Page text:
The opening ceremony was unlike anything that any other kitesurfing event has ever organised. I havent been to them all, but I'd put money on it. 3,000 government officials were invited alongside approximately 2,000 other people and television companies, radio stations and all other manner of film crews were there for the spectacle. The riders were carried to a barge docked several meters out from the harbourside and on the barge we paraded around carrying our flags alongside a Chinese Model carrying a pole with a sign stating our country.
(Britain didn't get allocated the hottest model but she was pretty nice)
The ceremony was a 3 hour experience with endless speeches, fireworks and a jetski display. Despite the weather (typicall rain and no wind) hords of people turned out to watch wearing colour cordinated ponchos
(there were 4 teams of colours. Im not sure what they represented, but we waved and they all waved back)
In the time we were out there we had one afternoon with wind for my 12m Helix. It wasn’t gusty at all and just perfect. We played around doing freestyle and then ran a 500m race which can only be described with two words ‘FUN’ and ‘CARNAGE’. I finished joint 6th with Willy Kerr from Northern Ireland while the Peter Lynn entrants (kites only) finished up on electricity pylons creating a beautiful explosion for the Chinese to say ‘oooooooooo’! No one was hurt and actually miraculously apparently the kites are fine (cant be said for the lines) so perhaps that gives a little advantage to the Peter Lynn kites should you kite near a power station???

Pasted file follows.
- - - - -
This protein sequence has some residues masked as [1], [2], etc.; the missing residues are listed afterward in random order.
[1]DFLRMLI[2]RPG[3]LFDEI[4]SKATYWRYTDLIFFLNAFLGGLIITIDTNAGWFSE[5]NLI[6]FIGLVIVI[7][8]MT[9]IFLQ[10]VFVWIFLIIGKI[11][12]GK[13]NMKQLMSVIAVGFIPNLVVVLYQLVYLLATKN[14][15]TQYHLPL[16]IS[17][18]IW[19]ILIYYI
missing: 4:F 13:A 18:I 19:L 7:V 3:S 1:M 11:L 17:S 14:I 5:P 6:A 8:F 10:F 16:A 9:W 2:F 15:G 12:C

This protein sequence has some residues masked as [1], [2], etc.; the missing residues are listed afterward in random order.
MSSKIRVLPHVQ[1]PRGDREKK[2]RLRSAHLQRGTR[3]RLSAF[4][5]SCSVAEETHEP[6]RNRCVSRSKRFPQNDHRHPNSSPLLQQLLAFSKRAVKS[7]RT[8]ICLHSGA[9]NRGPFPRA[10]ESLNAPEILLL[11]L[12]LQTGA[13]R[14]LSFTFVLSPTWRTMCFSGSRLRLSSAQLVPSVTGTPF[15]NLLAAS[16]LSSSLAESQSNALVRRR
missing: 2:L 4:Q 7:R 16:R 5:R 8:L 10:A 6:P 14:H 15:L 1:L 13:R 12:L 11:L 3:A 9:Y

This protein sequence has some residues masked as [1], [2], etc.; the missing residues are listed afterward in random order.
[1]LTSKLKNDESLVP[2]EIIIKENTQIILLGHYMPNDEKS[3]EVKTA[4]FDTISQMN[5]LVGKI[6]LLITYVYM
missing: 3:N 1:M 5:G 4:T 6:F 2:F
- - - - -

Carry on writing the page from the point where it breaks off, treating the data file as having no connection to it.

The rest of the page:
(Jalou Langeree and I keeping it real for Naish 5th and 6th respectively in the mixed category)
Being blonde and fair skinned the Chinese thought it the perfect opportunity to get a photo with this ‘alien’ and with a lot of ‘hoi hoi hoi’ and arm grabbing I found myself having my photo being taken day in and day out. Everywhere we looked there would be some local chinese person grabbing a kiter to get their momento. It was a pretty special feeling and really nice to be part of.
(Jalou Langeree from Naish hiding from the papparazzi)
In the evenings we were treated to some awesome banquets and Chinese Hosting. They really went out of their way to make us feel special. The food was perfectly prepared and some of it delicious but i have to be honest they have a strange diet! On day one I began by cantapulting a chopstick up over my head and determined not to be beaten I settled to have a few spares put by my plate and felt more at home when the guy sat beside me also did the same followed by tipping his glass over with the remaining chopstick. Our coordination skills after a long long flight were something to be desired. Over the course of the next 4 days we swapped marvelled looks at our inability to use chopsticks and their inabilities to use forks.
(thats me embarking on a daunting culinary experience that I will never EVER forget!! Sea Slug - their most expensive and 'delicious' sea food delicacy)
Im waiting to find out how I can get my hands on some action pictures of the kiting, but for now hope you like my pics of this amazing, but extremely bizarre adventure.
I would just like to say thank you to www.oceansource.net for organising with the Chinese officials this amazing trip. Also thank you to Liu Zhipping!